In recent weeks I’ve been on a bit of a “cost-cutting” kick. I’ve written about “How to cut spending with the 72-hour test” and “How to cut expenses by simply asking for discounts.”
Maybe it’s because it’s the holiday (shopping) season and we’re all feeling the pressure to spend, spend, spend! Or maybe it’s because I’ve been reevaluating a lot of my own spending, both personally and professionally.
Admittedly, I’ve been just as susceptible as anyone at getting sucked into spending on a new technology or marketing tool for my businesses, especially if I feel it might be a net-positive.
But the thing you have to be careful about is adding more and more without taking time to cut out the things that aren’t working.
So, here I am, again, trying to weed through the things that I want to keep spending money on, and the things that I need to think about cutting out.
HOW TO KNOW WHAT EXPENSES TO CUT
The problem I find a lot of people get into is having trouble evaluating what they want to keep spending money on, and what they want to cut out.
As I’m writing this, I can hear all of the “financial experts” out there saying, “Just cut out the things that aren’t necessary, and keep the essentials that you absolutely need!”
Yea, but what does that mean?
Sure, it’s easy to delineate between something like paying rent, and a week-long trip to Europe. It doesn’t take much effort to realize that between those two, the necessary expense is paying rent.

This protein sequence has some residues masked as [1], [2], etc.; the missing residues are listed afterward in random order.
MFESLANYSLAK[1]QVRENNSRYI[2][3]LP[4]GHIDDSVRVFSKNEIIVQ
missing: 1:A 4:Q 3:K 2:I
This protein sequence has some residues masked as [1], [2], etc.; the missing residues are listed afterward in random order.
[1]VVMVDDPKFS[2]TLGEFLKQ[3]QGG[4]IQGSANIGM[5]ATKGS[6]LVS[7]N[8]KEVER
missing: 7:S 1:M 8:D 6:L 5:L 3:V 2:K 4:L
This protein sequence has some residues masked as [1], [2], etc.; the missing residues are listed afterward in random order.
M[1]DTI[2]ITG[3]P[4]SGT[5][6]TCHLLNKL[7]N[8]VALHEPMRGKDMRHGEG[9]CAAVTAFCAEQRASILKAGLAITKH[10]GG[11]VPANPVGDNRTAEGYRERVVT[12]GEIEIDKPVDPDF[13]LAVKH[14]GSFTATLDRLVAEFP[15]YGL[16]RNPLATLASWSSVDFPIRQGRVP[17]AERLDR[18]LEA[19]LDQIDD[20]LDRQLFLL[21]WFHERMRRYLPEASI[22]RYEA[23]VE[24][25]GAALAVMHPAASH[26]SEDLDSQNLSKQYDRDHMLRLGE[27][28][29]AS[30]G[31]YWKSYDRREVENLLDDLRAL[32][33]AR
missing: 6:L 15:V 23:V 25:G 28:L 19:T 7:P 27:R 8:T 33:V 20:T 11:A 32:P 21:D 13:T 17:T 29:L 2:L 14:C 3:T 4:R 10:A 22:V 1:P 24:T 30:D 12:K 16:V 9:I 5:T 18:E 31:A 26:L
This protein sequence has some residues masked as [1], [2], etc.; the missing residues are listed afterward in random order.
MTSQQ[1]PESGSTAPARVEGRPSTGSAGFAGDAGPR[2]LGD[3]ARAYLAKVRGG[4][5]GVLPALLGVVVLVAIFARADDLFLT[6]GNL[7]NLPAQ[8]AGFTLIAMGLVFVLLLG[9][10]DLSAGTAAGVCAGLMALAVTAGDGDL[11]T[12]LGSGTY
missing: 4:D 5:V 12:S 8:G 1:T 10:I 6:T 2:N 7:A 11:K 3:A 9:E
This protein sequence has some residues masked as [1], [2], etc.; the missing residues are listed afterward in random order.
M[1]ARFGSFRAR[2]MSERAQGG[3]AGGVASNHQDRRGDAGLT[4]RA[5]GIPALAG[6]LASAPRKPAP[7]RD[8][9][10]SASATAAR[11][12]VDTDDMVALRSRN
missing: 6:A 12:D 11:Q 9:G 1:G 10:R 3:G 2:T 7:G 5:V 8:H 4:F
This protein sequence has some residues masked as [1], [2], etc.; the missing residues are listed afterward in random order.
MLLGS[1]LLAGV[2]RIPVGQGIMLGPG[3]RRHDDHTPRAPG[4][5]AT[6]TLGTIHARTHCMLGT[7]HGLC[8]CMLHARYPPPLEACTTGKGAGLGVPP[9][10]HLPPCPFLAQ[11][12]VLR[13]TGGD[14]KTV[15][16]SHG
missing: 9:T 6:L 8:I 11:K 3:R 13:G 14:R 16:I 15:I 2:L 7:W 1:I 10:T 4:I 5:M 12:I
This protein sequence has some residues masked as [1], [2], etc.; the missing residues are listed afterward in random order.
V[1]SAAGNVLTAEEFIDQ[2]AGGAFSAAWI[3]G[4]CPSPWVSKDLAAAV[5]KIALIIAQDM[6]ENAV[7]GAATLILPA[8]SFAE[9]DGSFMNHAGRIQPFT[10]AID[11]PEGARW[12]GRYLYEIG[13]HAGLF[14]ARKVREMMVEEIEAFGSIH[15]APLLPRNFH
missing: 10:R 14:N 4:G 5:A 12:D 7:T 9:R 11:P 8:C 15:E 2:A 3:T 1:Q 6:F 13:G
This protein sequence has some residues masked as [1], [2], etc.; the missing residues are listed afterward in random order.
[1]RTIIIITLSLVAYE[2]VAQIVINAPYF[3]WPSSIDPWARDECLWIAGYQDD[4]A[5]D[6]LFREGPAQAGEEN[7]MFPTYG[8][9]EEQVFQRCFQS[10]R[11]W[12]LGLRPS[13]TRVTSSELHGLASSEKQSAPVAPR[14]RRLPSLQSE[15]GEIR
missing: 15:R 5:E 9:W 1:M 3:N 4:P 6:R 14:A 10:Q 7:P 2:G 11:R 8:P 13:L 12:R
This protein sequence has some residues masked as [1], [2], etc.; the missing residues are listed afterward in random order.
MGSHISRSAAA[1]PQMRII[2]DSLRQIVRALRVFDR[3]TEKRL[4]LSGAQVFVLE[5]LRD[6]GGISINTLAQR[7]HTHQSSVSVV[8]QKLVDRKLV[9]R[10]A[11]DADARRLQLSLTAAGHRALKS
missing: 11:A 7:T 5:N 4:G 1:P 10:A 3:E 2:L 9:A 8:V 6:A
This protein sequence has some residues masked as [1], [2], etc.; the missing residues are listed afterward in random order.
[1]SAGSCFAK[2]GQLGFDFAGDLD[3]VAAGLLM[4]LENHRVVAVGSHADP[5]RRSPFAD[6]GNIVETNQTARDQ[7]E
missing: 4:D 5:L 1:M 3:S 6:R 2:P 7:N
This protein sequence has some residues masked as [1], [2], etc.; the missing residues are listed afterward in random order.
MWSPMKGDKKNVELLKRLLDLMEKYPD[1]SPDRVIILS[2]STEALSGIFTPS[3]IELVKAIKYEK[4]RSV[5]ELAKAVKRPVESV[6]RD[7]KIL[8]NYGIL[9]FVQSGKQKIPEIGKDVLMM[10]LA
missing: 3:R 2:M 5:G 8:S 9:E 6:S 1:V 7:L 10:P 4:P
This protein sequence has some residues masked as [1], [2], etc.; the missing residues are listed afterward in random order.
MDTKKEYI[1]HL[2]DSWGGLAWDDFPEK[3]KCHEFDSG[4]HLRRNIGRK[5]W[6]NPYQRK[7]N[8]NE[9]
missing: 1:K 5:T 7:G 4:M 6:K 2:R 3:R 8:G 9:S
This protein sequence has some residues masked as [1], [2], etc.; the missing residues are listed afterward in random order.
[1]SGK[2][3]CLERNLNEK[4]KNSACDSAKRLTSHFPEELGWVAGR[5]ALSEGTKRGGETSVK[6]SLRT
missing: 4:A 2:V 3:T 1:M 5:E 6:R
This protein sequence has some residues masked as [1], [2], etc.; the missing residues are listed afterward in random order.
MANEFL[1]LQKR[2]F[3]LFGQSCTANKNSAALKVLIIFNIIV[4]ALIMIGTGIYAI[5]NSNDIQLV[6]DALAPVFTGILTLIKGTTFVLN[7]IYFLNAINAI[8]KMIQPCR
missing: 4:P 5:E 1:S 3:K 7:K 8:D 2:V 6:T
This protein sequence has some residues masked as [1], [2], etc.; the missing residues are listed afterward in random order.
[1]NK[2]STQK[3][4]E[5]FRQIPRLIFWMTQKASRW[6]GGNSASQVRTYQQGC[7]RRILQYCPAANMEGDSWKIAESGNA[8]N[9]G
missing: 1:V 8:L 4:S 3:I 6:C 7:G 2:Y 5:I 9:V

But the tough decisions are the marginal expenses in our lives – the expenses that we don’t “need” but that we really enjoy.
Do you stop buying your afternoon cup of coffee?
Do you stop eating out each week with friends?
Do you stop buying a second order of tater tots at Smash Burger? Wait, that’s me…
The point is, once you start evaluating the gray areas of spending, it can become a lot more difficult to know what to do.
Enter the “spending cleanse.”
CARL RICHARDS’ SPENDING CLEANSE
Recently, I’ve been reading a lot of books from some big names in the finance industry to get fresh ideas and see if there is anything I want to incorporate into my own practice.
One idea that I recently read about, and am a big fan of is what Carl Richards calls a “Spending Cleanse.”
The basic premise is to set aside a certain period of time in which you do not spend any money, at all! This can last anywhere from a few days to several weeks.
Many people’s immediate reaction to this idea is to say it’s just not possible.
“How can I go that long without spending any money? I need to eat!”
For sure, we all do. But the way around that is to shop ahead of your “cleanse” and actually prepare for it. This isn’t cheating.
The point of the cleanse isn’t to put yourself into a bad situation by not paying your bills or starving yourself, the point is the break up your spending routine.
You can start small by only attempting a 2 to 3-day spending cleanse, and then work your way up from there.
WHY DO A SPENDING CLEANSE?
The main benefit of a spending cleanse is to reset your mentality around spending back to zero, and build up from there.
It’s so easy to get into a routine and not take time to think about what you are spending your money on, or how frequently you are spending for certain things.
By simply taking a few days to avoid any and all spending, you can start to see what is actually important, and what is unnecessary.
You’ll force yourself to go without the things you’ve grown accustomed to, and then to slowly reintegrate the things that you want back into your daily routine.
You might even realize that you aren’t missing certain things, which will give you a great understanding of what you should NOT bring back into your routine.
At a minimum, you’ll save yourself some money over a few days. And, just maybe, you’ll learn a bit about yourself and what you really “need.”